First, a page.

The fifth word is Brand

I went to visit my publisher at John Wiley recently. I asked him how many copies the average business book sells. “I read once it was 4,000 copies,” I told him. He laughed, and told me, “It’s more like 2,000 now. There are so many more titles published now, it’s getting harder and harder to get noticed and sell more than a handful of copies.” The authors who sell, he added, have a following and they promote their books actively. Usually, their books are alsogood.

This is a good analogy for succeeding in today’s super-competitive marketplace. You need to build your brand. Even if you work for a company that has a terrific, well-known brand, you still need to cultivate your personal brand. Your company’s brand gets you in the door for the first meeting, and it often gives you access to RFPs.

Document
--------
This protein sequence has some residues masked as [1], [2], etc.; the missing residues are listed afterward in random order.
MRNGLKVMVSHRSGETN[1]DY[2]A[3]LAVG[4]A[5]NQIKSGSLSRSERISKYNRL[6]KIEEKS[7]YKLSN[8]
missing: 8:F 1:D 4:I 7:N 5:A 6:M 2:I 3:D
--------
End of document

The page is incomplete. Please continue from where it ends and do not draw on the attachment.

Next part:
When your brand is strong, you get more leads. People ask colleagues and friends for a resource, and they recommend you. Prospects search the internet, and your name comes up at the top of the list. They see who has published books and articles in your area of specialty, and there you are at the top of the heap. A strong brand gives you respect and trust before you even meet a potential client.

Do you want to have a stronger brand? Well, are you willing to put in the hard work necessary to build one? That hard work entails publishing and speaking. It means codifying your intellectual capital in different media and on different platforms. It means assiduously building your network within your chosen market.

Remember: If you don’t actively build your brand next year, it will actually shrink relative to your competitors. Your competitors are effectively diminishing your brand every day you don’t work to strengthen it!